● Help (Veterinary Emergency): This should be used in the event of a veterinary emergency. Push and hold for at least 2 seconds. The unit
will send a help message every 5 minutes for one hour. To cancel press and hold the Help button for three seconds, red light will come on to show cancelling.

● 911 (Medical Emergency): This should be used in the event of a human emergency. Push and hold for at least 2 seconds. The unit will send
a help message until it is turned off. To cancel press and hold the 911 button for three seconds, red light will come on to show cancelling. Lights The lights tell you what the unit is doing. The following list explains what the various flashings mean.

● If one green light is flashing every three seconds above on/off this means the unit is on. ● If the two middle green lights are flashing every three seconds this means the unit is in tracking mode (the OK button has been pushed for
5 seconds).

● ● ● ●

If both lights are flashing in unison this indicates a GPS lock has been made. If both lights are not flashing in unison this means a GPS lock hasn't been made; move the unit so it has a clear view of the sky. On/off light flashing red indicates low battery. Solid green for 5 seconds - sending message to our HQ with your location or help request.

● Solid red for 5 seconds - cancelling message of help (if you realise you are infact ok).

● The unit does a quick self check at the start, so wait three or four seconds after turning on before doing anything else. ● You MUST reactivate the Tracking Mode every morning before you set off by pushing and holding the OK button for 5 seconds.
Remember, if you don't use your SPOT tracker correctly you could be putting yourself in serious danger.

Your handheld GPS Units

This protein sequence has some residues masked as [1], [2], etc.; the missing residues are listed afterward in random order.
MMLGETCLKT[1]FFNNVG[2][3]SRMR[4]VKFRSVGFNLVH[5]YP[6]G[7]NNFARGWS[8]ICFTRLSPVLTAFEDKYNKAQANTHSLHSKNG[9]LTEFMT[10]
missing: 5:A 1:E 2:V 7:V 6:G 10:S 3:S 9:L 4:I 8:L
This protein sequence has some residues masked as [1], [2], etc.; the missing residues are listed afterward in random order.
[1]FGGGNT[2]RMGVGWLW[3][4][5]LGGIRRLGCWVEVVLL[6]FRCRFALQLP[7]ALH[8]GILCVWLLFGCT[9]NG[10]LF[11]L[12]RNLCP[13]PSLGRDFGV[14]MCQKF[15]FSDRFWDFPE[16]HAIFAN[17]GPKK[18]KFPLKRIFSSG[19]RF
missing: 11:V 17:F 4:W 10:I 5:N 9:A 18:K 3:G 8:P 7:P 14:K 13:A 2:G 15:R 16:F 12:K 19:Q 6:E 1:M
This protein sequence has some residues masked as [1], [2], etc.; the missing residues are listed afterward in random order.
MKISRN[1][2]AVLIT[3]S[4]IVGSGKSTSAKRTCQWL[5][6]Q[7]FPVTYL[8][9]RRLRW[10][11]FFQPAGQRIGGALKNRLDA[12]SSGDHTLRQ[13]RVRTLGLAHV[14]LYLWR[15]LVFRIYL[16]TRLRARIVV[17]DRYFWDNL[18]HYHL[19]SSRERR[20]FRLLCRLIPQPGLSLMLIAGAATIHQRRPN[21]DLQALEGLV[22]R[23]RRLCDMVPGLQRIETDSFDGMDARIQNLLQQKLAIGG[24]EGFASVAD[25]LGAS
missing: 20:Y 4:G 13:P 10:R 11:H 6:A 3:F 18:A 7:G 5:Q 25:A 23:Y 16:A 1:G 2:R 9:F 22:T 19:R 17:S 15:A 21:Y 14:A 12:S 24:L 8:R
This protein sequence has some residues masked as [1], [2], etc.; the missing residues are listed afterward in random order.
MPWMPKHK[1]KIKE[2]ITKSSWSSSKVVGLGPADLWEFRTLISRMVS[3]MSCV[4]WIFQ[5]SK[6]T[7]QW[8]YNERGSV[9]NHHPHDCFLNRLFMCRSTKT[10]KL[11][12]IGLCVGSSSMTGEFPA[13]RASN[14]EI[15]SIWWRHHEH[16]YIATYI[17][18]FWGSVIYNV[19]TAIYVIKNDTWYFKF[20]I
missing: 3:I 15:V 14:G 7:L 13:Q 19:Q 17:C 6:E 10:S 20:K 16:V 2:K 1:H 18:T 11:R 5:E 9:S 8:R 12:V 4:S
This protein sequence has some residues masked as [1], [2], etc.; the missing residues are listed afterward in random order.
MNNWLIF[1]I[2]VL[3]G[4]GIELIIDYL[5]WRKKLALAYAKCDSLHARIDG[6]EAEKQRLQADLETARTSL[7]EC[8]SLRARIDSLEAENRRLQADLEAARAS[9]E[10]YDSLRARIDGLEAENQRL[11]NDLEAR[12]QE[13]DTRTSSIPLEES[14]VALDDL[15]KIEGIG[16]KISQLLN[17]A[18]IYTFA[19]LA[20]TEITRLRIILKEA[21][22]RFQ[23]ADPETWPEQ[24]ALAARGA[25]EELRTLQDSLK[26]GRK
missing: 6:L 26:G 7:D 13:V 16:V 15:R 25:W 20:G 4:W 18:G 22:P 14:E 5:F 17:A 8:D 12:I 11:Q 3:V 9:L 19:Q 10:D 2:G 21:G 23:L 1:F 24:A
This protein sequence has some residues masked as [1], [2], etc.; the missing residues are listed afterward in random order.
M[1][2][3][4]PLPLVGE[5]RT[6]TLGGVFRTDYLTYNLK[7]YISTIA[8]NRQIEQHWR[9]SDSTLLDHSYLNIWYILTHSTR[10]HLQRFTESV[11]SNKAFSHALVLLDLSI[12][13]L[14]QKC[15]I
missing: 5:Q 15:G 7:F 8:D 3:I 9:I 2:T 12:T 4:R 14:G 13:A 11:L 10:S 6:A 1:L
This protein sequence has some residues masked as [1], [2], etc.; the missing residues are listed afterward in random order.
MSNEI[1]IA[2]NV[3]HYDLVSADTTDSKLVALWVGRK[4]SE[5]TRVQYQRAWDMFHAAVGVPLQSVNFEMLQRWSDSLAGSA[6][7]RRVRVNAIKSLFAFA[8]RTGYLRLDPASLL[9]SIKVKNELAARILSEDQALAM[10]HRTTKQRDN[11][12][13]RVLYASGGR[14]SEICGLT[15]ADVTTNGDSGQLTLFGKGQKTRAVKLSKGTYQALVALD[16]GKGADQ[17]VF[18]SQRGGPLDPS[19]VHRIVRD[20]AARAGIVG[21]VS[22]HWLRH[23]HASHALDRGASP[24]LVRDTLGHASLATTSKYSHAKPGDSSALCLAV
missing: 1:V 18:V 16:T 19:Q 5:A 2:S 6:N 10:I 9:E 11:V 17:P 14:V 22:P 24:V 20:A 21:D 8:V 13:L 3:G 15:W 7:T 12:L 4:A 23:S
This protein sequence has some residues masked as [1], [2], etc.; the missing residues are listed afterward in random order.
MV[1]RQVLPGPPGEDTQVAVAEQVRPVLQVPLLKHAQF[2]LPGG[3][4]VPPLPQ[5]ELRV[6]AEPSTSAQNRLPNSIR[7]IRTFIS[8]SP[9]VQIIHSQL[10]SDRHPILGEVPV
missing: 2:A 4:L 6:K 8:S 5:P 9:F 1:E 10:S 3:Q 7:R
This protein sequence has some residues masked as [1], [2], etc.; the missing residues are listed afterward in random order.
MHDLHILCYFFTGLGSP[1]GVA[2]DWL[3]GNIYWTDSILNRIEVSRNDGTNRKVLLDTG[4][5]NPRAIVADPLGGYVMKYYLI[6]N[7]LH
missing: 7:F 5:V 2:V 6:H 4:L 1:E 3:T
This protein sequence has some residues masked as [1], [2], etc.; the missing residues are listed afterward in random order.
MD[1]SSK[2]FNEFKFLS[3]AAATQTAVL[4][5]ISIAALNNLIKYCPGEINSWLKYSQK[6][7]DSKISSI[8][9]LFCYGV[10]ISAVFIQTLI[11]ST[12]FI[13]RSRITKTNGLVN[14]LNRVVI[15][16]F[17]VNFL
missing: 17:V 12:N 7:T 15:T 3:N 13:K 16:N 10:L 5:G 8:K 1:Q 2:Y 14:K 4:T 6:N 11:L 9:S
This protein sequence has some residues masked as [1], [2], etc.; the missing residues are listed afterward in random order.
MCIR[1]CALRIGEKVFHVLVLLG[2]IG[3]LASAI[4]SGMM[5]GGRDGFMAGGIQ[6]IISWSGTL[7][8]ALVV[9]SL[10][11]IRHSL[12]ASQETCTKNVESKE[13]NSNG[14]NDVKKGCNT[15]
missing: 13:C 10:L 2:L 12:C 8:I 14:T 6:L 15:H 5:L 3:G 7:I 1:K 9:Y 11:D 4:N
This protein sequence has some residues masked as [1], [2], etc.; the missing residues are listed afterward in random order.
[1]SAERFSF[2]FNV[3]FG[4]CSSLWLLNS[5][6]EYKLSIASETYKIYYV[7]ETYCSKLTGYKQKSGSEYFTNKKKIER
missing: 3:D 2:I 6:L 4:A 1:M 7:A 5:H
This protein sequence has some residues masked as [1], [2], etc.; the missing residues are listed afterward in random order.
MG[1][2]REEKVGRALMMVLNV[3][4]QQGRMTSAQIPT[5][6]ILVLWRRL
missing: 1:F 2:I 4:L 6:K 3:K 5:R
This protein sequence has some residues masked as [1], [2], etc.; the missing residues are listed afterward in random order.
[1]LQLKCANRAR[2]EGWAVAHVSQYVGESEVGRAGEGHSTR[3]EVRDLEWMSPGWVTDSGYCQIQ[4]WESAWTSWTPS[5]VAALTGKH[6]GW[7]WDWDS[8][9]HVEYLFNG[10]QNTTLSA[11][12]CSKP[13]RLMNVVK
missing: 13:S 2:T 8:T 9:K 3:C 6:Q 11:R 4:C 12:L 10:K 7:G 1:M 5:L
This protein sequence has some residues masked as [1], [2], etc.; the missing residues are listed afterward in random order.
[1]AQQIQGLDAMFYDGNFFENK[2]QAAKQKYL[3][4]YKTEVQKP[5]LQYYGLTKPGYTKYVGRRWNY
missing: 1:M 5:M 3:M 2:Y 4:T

Although it's not absolutely imperative that you carry a handheld GPS unit, we would strongly reccommend that you do. You could try navigating using the sun and an old map drawn on the back of your favourite Thesiger novel, but it could be rather tricky. In the months leading up to the Derby all the mapping and GPS-ing of the course will be done on our central system. The course consists of hundreds of GPS points; everything from the urtuus to water points, soums, rail crossings, prominent hills and areas where there are lots of marmot holes. When you arrive in UB just before the Derby we will designate a time and place for you to come and meet us, so that we can plug your GPS into our system and download all these points onto your GPS. This is very simple, as long as you have the correct unit. It's very important that you have one of the following GPS units. The Etrex Legend H The Etrex Legend HCx The 'H' retails at around $100 and the HCx at around $200. The only real difference between the two is that the HCx has a coloured screen, and the H is black and white. What is key about these two models is that they have a USB connection. If you turn up in Ulaanbaatar with another model, and particularly one without the USB connection, then you might not be able to download the course details onto your unit. And believe us when we say finding a Garmin GPS in UB is no easy task....! One important consideration is battery power- your GPS will run on batteries and you will need to carry spares as they will be switched on for long periods of time. We strongly recommend lithium batteries as they have a significantly longer lifespan than standard ones. Several riders attempted to use solar chargers last year and rechargeable batteries, but none were man enough for the job.